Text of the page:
And so to the Emirates. United have a fine recent record against the Gunners, victories built on exposing Arsenal’s persistent weaknesses. Indeed, last season Van Gaal led his side to a 2-1 away win by preparing a compact team, set up to defend deep and break at speed. Fergie, no doubt, watched with a smile of approval. It was a surprise, therefore, when the black-shirted United started the match with all ten of their outfield players pushed up almost to the halfway line. Surely, with a classy but ageing midfield pair of Schweinsteiger and Carrick and with a makeshift defence containing a winger at left back and the intelligent but slow, immobile Daley Blind at centre back, United weren’t going to play high up the pitch, leaving Arsenal’s pacey, technically gifted midfielders and forwards acres of space in the gaping holes the high press would create. And yet that is exactly what they did. Schweinsteiger pressed so high that at times he ended up occupying the same space as Wayne Rooney. The Gunners simply couldn’t believe their luck and destroyed Van Gaal’s side in less than twenty minutes. The worst twenty minutes most United fans will ever have watched.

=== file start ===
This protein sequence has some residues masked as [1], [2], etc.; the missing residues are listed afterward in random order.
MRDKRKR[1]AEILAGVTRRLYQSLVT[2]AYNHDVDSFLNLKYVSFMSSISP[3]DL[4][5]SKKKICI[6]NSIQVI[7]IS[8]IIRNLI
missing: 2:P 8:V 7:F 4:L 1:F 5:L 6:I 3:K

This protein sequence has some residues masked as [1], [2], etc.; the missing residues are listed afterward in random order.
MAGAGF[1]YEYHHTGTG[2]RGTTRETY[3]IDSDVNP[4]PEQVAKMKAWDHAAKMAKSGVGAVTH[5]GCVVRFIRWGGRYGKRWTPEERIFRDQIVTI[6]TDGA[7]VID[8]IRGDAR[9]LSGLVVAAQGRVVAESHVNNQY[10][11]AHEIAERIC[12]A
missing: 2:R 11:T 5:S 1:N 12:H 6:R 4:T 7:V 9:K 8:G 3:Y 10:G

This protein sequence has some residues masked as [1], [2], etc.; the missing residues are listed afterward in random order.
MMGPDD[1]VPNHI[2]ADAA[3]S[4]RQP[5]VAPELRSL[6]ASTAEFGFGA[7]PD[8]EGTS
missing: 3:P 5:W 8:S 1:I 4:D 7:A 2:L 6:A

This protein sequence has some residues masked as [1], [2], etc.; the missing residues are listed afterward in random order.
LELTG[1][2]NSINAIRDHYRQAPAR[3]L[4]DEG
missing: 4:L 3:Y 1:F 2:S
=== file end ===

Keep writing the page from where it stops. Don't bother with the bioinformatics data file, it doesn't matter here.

What happened to defending deep, denying Arsenal space to run and create and breaking, using the raw pace of Depay and Martial? Van Gaal blew it. He must know he blew it. And it could have been worse had Arsenal been even more clinical. In the second half the home side relaxed and United had some sustained possession, but the game was dead. Both sides knew it was over. Even with the ball there was little creativity or cutting edge. They never looked like scoring.
In keeping with his performances for most of the season so far, Wayne Rooney was again desperately immobile and poor, both in terms of touch and vision. How he continues to be included baffles, particularly when playing under a manager who so easily drops others who have the odd under-par performance. Similarly, Memphis Depay was again peripheral, making poor decisions and surrendering the ball with desperate ease. Surely the time has come to remove him from the action rather than persist with a huge talent who is struggling to adapt to a higher standard of football and opponent. For a man who prides himself on his dispassionate ruthlessness and huge ‘balls’, it has long passed the time where such standards should apply to both. In the case of the young Dutchman one can see the logic of trying to play him into form and to develop him on the pitch, but with regards to Rooney it is clear as day that the only way is down. He is as shot as Radamel Falcao, now stinking it up at Chelsea.